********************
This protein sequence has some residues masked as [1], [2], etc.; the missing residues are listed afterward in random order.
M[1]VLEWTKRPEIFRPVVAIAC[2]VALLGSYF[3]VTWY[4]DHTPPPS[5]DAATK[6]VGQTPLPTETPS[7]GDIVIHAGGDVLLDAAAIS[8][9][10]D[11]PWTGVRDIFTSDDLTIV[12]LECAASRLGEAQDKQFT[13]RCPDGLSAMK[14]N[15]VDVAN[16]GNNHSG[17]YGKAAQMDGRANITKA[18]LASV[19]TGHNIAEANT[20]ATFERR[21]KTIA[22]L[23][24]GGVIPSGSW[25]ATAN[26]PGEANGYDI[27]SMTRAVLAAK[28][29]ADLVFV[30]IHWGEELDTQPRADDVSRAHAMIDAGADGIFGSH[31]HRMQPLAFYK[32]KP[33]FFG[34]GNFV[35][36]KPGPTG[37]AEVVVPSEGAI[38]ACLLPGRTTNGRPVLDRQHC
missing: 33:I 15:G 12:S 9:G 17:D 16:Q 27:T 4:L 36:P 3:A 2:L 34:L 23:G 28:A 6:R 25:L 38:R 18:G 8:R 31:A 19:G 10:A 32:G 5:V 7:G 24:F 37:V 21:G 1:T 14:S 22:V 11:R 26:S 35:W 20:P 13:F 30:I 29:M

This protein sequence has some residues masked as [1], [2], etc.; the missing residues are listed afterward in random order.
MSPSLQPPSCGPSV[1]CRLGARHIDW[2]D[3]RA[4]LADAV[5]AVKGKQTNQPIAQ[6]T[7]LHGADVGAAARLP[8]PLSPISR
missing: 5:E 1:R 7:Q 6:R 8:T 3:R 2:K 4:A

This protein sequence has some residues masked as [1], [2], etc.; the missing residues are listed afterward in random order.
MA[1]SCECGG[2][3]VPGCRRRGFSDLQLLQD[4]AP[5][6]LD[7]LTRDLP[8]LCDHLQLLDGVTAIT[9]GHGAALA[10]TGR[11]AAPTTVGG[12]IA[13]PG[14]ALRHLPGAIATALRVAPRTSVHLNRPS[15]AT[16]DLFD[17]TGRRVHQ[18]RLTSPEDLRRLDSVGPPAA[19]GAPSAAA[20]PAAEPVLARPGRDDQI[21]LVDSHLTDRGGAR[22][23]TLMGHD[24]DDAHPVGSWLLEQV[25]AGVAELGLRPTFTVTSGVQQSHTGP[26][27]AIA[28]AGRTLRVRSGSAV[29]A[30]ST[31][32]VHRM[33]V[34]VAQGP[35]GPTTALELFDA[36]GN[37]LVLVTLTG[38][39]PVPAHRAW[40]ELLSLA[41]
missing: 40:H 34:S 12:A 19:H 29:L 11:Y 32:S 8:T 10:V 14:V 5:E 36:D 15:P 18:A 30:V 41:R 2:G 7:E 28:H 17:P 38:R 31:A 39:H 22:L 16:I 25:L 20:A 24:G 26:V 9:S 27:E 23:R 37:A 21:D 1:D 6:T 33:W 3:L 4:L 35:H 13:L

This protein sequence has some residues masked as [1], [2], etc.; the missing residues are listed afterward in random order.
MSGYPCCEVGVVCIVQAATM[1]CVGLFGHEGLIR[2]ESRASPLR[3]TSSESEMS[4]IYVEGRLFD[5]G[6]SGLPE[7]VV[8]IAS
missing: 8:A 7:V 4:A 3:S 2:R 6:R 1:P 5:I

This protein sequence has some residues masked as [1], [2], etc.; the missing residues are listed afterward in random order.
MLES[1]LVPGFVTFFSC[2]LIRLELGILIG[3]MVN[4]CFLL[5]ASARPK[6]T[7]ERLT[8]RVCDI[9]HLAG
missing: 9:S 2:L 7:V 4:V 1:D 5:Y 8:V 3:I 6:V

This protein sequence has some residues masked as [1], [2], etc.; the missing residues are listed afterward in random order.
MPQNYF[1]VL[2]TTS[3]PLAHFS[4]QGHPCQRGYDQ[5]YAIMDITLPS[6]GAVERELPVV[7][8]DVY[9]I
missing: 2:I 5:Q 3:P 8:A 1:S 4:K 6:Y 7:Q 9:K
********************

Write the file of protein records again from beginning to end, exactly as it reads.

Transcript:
This protein sequence has some residues masked as [1], [2], etc.; the missing residues are listed afterward in random order.
M[1]VLEWTKRPEIFRPVVAIAC[2]VALLGSYF[3]VTWY[4]DHTPPPS[5]DAATK[6]VGQTPLPTETPS[7]GDIVIHAGGDVLLDAAAIS[8][9][10]D[11]PWTGVRDIFTSDDLTIV[12]LECAASRLGEAQDKQFT[13]RCPDGLSAMK[14]N[15]VDVAN[16]GNNHSG[17]YGKAAQMDGRANITKA[18]LASV[19]TGHNIAEANT[20]ATFERR[21]KTIA[22]L[23][24]GGVIPSGSW[25]ATAN[26]PGEANGYDI[27]SMTRAVLAAK[28][29]ADLVFV[30]IHWGEELDTQPRADDVSRAHAMIDAGADGIFGSH[31]HRMQPLAFYK[32]KP[33]FFG[34]GNFV[35][36]KPGPTG[37]AEVVVPSEGAI[38]ACLLPGRTTNGRPVLDRQHC
missing: 33:I 15:G 12:S 9:G 17:D 16:Q 27:T 4:L 36:P 3:A 2:L 34:L 23:G 28:A 6:R 25:L 38:R 18:G 8:R 31:A 19:G 10:A 32:G 5:V 7:G 24:F 37:V 21:G 1:T 14:S 22:V 11:R 26:S 35:W 20:P 13:F 30:I 29:M

This protein sequence has some residues masked as [1], [2], etc.; the missing residues are listed afterward in random order.
MSPSLQPPSCGPSV[1]CRLGARHIDW[2]D[3]RA[4]LADAV[5]AVKGKQTNQPIAQ[6]T[7]LHGADVGAAARLP[8]PLSPISR
missing: 5:E 1:R 7:Q 6:R 8:T 3:R 2:K 4:A

This protein sequence has some residues masked as [1], [2], etc.; the missing residues are listed afterward in random order.
MA[1]SCECGG[2][3]VPGCRRRGFSDLQLLQD[4]AP[5][6]LD[7]LTRDLP[8]LCDHLQLLDGVTAIT[9]GHGAALA[10]TGR[11]AAPTTVGG[12]IA[13]PG[14]ALRHLPGAIATALRVAPRTSVHLNRPS[15]AT[16]DLFD[17]TGRRVHQ[18]RLTSPEDLRRLDSVGPPAA[19]GAPSAAA[20]PAAEPVLARPGRDDQI[21]LVDSHLTDRGGAR[22][23]TLMGHD[24]DDAHPVGSWLLEQV[25]AGVAELGLRPTFTVTSGVQQSHTGP[26][27]AIA[28]AGRTLRVRSGSAV[29]A[30]ST[31][32]VHRM[33]V[34]VAQGP[35]GPTTALELFDA[36]GN[37]LVLVTLTG[38][39]PVPAHRAW[40]ELLSLA[41]
missing: 40:H 34:S 12:A 19:H 29:L 11:Y 32:S 8:T 10:V 14:V 5:E 36:D 15:P 18:A 30:V 41:R 2:G 7:E 28:H 17:P 38:R 31:A 39:H 22:L 16:I 25:L 20:A 24:G 26:V 9:S 27:E 23:R 37:A 21:D 1:D 6:T 33:W 3:L 4:L 35:H 13:L

This protein sequence has some residues masked as [1], [2], etc.; the missing residues are listed afterward in random order.
MSGYPCCEVGVVCIVQAATM[1]CVGLFGHEGLIR[2]ESRASPLR[3]TSSESEMS[4]IYVEGRLFD[5]G[6]SGLPE[7]VV[8]IAS
missing: 8:A 7:V 4:A 3:S 2:R 6:R 1:P 5:I

This protein sequence has some residues masked as [1], [2], etc.; the missing residues are listed afterward in random order.
MLES[1]LVPGFVTFFSC[2]LIRLELGILIG[3]MVN[4]CFLL[5]ASARPK[6]T[7]ERLT[8]RVCDI[9]HLAG
missing: 9:S 2:L 7:V 4:V 1:D 5:Y 8:V 3:I 6:V

This protein sequence has some residues masked as [1], [2], etc.; the missing residues are listed afterward in random order.
MPQNYF[1]VL[2]TTS[3]PLAHFS[4]QGHPCQRGYDQ[5]YAIMDITLPS[6]GAVERELPVV[7][8]DVY[9]I
missing: 2:I 5:Q 3:P 8:A 1:S 4:K 6:Y 7:Q 9:K